In light of some serious misconceptions in Mira Sucharov’s column (“Is it time to have a debate about the JNF?”), according to which the land on which the Jewish National Fund-administered Canada Park is located was illegally stolen from Palestinians in contravention of the Geneva Convention, the following points need to be made.
The land, including the former Arab villages that existed in what is now Canada Park, was never part of any Palestinian state or entity. No such entity has ever existed, and hence the land could not have been “stolen” from a non-existent entity that neither owned nor occupied it.
During the 1948-49 War of Independence, in which, as is widely known, Israel defended itself from a combined attack by neighbouring and local Arab forces, the area in question, including the villages that were located there, together with units of the Jordanian army, played an active and strategic role in blocking the route to Jerusalem and in attacking and bombarding both Jerusalem itself and convoys driving to and from Jerusalem.
In the 1949 Jordan-Israel armistice agreement, which terminated the hostilities but left the issue of “territorial settlements or boundary lines” open for future peace negotiations, the Latrun area, including what is now Canada Park, was determined as “No-Man’s Land” and a demilitarized zone between the forward lines of the forces, with strict limitations on any military presence or activity therein, and remained so until the 1967 Six Day War.
The armistice demarcation line has never been considered to be a border and has never been so designated by United Nations agencies or governments, including Canada.
During the course of the Six Day War, in which Jordan, despite Israeli pleas not to do so, attacked Israel, the area fell under Israel’s control and administration, together with the other West Bank areas of Judea and Samaria. In light of its strategic location commanding the main route to Jerusalem and the vital security implications involved, and in accordance with Israel’s rights pursuant to the rules of armed conflict, the area was declared by Israel to be a closed military area under strict military control, and the presence of the few civilians who remained after the majority had chosen to leave was prohibited.
Since then, as part of its ongoing administration of the area, Israel has undertaken to observe the relevant norms of international humanitarian law, pending a final peace agreement and ultimate disposition of the territory. Any claims that Israel has annexed the area are without any basis. By the same token, any Palestinian claims that this area is part of a Palestinian state is utterly wrong.
This area, together with all other areas that fell under Israel’s control in 1967, are the subject of the ongoing Israeli-Palestinian peace negotiation process pursuant to the 1993-95 Oslo accords signed by the Palestinian leadership and Israel, and endorsed and witnessed by the major powers and regional and international organizations.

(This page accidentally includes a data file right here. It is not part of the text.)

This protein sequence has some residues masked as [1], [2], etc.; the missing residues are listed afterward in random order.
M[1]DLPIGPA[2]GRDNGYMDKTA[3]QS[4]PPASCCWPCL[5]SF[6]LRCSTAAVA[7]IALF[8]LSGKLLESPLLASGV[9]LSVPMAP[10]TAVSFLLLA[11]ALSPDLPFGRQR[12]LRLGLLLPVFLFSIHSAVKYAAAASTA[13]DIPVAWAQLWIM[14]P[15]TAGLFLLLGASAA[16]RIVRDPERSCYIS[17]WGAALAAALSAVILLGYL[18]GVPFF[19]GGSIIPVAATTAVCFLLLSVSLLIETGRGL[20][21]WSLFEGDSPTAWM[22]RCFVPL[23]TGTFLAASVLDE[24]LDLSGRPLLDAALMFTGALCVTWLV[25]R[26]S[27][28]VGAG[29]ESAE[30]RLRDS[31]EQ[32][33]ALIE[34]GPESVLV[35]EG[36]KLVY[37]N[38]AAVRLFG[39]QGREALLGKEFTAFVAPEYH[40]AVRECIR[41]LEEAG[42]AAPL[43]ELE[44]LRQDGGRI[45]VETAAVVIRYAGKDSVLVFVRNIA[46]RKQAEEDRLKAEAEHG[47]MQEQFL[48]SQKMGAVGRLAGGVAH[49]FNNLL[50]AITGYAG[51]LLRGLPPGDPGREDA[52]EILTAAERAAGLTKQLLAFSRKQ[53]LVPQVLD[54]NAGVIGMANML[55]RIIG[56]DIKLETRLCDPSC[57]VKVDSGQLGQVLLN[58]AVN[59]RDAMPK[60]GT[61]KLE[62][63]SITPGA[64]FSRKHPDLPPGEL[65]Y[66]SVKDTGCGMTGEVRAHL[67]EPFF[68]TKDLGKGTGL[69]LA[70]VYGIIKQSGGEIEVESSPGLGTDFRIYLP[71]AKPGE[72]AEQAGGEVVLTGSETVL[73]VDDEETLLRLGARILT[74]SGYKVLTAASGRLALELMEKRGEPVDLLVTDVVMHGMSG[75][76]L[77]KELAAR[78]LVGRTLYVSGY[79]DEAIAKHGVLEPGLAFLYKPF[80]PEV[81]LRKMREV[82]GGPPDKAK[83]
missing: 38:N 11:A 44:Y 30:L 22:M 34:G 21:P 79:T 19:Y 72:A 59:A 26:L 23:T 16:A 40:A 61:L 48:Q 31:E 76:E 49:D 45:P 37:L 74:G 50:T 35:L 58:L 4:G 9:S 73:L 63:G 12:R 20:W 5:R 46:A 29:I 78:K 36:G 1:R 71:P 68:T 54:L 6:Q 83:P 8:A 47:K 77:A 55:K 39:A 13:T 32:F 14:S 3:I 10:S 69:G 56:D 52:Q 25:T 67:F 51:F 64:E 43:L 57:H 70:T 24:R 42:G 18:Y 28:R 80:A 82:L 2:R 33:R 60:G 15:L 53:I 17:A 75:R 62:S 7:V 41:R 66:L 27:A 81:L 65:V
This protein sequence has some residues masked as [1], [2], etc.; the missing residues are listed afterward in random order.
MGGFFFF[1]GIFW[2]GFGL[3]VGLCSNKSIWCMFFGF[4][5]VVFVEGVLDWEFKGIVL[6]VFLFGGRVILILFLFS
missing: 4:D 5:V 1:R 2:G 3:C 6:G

Therefore the legal status of the area – including the area in which Canada Park is located – is pending negotiation. It cannot be denominated as “Palestinian territory,” since the Palestinians themselves are committed to negotiating the permanent status of the area with Israel. It is therefore governed by the special regime agreed upon by the Palestinians and Israel under the Oslo accords.
In this framework, the Palestinians have agreed that Israel continues to maintain full territorial control and jurisdiction over “Area C,” in which Canada Park is located, subject to the outcome of the negotiations on permanent status of the territory. Negotiations will presumably cover the fate of the area in question.
As such, any claim that Israel’s administration of Canada Park is in violation of the provisions of the Fourth Geneva Convention has no basis in fact or law, since the convention is not applicable.
The area of Canada Park contains remnants of Jewish Hasmonean and Second Temple presence, including burial caves and ritual baths, as well as of Roman and Crusader antiquities from later periods. Clearly, once the negotiations on the permanent status of the areas are resumed, such historic considerations will be part and parcel of the respective claims of the parties.
Maintaining the area as a park in which its natural and historic character, integrity and heritage are preserved and protected, falls squarely within the requirements of international humanitarian law and cannot in any way be described as a violation of the Geneva Convention.
Therefore any claim that Canada Park is in any way a violation of international law has no absolutely legal basis and is an utter misconception.
Alan Baker served as the legal adviser to Israel’s Foreign Ministry and Israel’s ambassador to Canada (2004-08). He participated in all the negotiations between Israel and its neighbours on the drafting of the various peace treaties and other agreements. He is currently director of the Institute for Contemporary Affairs at the Jerusalem Center for Public Affairs.